Chapter: An Introduction to Parallel Programming - Shared-Memory Programming with Pthreads

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Pthreads - Hello, World Program

1. Execution 2. Preliminaries 3. Starting the threads 4. Running the threads 5. Stopping the threads 6. Error checking 7. Other approaches to thread startup

HELLO, WORLD

 

Let’s get started. Let’s take a look at a Pthreads program. Program 4.1 shows a program in which the main function starts up several threads. Each thread prints a message and then quits.

 

1. Execution

 

The program is compiled like an ordinary C program, with the possible exception that we may need to link in the Pthreads library:

 

$ gcc   -g        -Wall                       -o pth_hello pth_hello.c -lpthread

The -lpthread tells the compiler that we want to link in the Pthreads library. Note that it’s -lpthread, not -lpthreads. On some systems the compiler will automatically link in the library, and lpthread won’t be needed.

To run the program, we just type

 

$ ./pth_hello <number of threads>


Program 4.1: A Pthreads “hello, world” program

            #include <stdio.h>

            #include <stdlib.h>

            #include <pthread.h>

            /*         Global variable:           accessible to all threads           */

            int thread count;

            void     Hello(void       rank);   /* Thread function       */

            int main(int argc, char  argv[]) {

            longthread;  /  Use long in case of a 64 bit system  /

            pthread_t*  thread_handles;

            /  Get number of threads from command line  /

            thread_count = strtol(argv[1], NULL, 10);

            thread_handles = malloc (thread_count *sizeof(pthread_t));

            for (thread = 0; thread < thread_count; thread++)

            pthread_create(&thread_handles[thread], NULL,

            Hello, (void* ) thread);

            printf("Hello from the main thread\n");

 for (thread = 0; thread < thread_count; thread++)

pthread_join(thread_handles[thread], NULL);

            free(thread_handles);

            return 0;

            }  /  main  /

 

            void  Hello(void  rank) {

            long my rank = (long) rank

/*         Use long in case of 64 bit system        */

 printf("Hello from thread %ld of %d\n", my_rank, thread_count);

            return NULL;

            }  /*  Hello  */

 

For example, to run the program with one thread, we type

 

$ ./pth_hello 1

and the output will look something like this:

Hello from the main thread

Hello from thread 0 of 1

To run the program with four threads, we type

 

$ ./pth_hello 4

and the output will look something like this:

 

Hello from the main thread

 

Hello from thread 0 of 4

 

Hello from thread 1 of 4

 

Hello from thread 2 of 4

 

Hello from thread 3 of 4

 

2. Preliminaries

 

Let’s take a closer look at the source code in Program 4.1. First notice that this is just a C program with a main function and one other function. The program includes the familiar stdio.h and stdlib.h header files. However, there’s a lot that’s new and different. In Line 3 we include pthread.h, the Pthreads header file, which declares the various Pthreads functions, constants, types, and so on.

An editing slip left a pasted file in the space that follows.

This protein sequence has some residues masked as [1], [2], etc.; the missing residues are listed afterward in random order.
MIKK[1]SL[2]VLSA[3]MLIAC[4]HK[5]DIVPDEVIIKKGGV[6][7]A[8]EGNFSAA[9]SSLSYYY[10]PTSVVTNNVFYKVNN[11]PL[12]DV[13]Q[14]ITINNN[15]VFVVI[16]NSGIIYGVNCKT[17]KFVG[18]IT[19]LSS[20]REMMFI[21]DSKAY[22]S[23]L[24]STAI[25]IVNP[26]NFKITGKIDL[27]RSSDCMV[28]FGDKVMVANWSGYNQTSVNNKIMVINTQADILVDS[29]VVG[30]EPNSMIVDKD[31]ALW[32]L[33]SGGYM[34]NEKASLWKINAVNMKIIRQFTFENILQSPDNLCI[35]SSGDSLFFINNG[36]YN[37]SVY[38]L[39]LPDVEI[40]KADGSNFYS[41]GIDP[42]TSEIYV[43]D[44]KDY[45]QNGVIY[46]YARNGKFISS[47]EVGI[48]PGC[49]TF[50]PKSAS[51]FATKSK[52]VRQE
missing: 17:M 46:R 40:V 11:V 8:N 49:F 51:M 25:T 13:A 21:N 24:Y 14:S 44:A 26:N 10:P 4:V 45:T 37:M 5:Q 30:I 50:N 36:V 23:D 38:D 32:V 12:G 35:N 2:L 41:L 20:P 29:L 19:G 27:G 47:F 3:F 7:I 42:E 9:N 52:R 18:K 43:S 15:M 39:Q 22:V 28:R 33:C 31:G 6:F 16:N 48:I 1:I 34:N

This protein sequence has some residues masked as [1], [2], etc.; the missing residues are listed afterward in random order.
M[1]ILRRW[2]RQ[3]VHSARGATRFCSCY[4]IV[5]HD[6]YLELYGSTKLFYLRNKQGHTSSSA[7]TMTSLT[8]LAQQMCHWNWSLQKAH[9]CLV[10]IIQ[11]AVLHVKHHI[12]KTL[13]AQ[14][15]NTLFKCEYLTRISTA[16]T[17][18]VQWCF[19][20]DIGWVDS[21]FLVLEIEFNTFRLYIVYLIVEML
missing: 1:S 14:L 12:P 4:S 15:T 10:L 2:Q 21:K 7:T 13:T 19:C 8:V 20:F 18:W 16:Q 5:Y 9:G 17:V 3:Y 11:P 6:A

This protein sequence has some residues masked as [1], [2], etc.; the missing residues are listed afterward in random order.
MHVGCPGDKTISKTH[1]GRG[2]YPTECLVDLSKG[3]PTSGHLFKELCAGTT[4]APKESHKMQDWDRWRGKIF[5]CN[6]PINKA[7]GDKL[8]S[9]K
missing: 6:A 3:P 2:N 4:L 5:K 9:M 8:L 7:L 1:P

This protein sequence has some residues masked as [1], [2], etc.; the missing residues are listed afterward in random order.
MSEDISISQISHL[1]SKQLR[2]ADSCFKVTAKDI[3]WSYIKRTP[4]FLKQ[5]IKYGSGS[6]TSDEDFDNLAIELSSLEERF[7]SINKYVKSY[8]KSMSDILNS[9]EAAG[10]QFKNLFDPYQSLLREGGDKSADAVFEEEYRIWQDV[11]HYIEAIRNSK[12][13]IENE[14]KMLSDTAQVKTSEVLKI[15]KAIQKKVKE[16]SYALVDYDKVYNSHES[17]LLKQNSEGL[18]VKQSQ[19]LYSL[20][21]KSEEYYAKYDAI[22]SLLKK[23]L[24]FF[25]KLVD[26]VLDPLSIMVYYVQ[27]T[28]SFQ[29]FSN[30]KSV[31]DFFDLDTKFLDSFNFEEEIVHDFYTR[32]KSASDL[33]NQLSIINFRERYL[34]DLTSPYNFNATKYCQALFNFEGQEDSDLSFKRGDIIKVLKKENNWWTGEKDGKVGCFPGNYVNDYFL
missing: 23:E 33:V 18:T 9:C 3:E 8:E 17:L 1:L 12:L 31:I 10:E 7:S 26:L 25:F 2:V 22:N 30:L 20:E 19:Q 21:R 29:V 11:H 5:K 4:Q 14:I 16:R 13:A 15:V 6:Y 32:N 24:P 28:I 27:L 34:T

In Line 6 we define a global variable thread count. In Pthreads programs, global variables are shared by all the threads. Local variables and function arguments—that is, variables declared in functions—are (ordinarily) private to the thread executing the function. If several threads are executing the same function, each thread will have its own private copies of the local variables and function arguments. This makes sense if you recall that each thread has its own stack.

We should keep in mind that global variables can introduce subtle and confusing bugs. For example, suppose we write a program in which we declare a global variable int x. Then we write a function f in which we intend to use a local variable called x, but we forget to declare it. The program will compile with no warnings, since f has access to the global x. But when we run the program, it produces very strange output, which we eventually determine to have been caused by the fact that the global variable x has a strange value. Days later, we finally discover that the strange value came from f. As a rule of thumb, we should try to limit our use of global variables to situations in which they’re really needed—for example, for a shared variable.

 

In Line 15 the program gets the number of threads it should start from the com-mand line. Unlike MPI programs, Pthreads programs are typically compiled and run just like serial programs, and one relatively simple way to specify the number of threads that should be started is to use a command-line argument. This isn’t a requirement, it’s simply a convenient convention we’ll be using.

 

The strtol function converts a string into a long int. It’s declared in stdlib.h, and its syntax is

long strtol(

const char   number_p   /*       in       */,

char   end_p         /*  out  */,

int     base   /*       in       */);